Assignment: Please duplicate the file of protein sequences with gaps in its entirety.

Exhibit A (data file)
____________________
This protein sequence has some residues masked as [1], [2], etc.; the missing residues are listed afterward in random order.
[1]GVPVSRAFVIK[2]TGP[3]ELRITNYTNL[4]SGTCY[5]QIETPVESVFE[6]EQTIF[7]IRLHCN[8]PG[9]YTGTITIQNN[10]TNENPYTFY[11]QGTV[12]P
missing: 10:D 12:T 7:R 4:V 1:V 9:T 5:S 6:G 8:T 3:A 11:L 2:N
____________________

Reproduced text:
This protein sequence has some residues masked as [1], [2], etc.; the missing residues are listed afterward in random order.
[1]GVPVSRAFVIK[2]TGP[3]ELRITNYTNL[4]SGTCY[5]QIETPVESVFE[6]EQTIF[7]IRLHCN[8]PG[9]YTGTITIQNN[10]TNENPYTFY[11]QGTV[12]P
missing: 10:D 12:T 7:R 4:V 1:V 9:T 5:S 6:G 8:T 3:A 11:L 2:N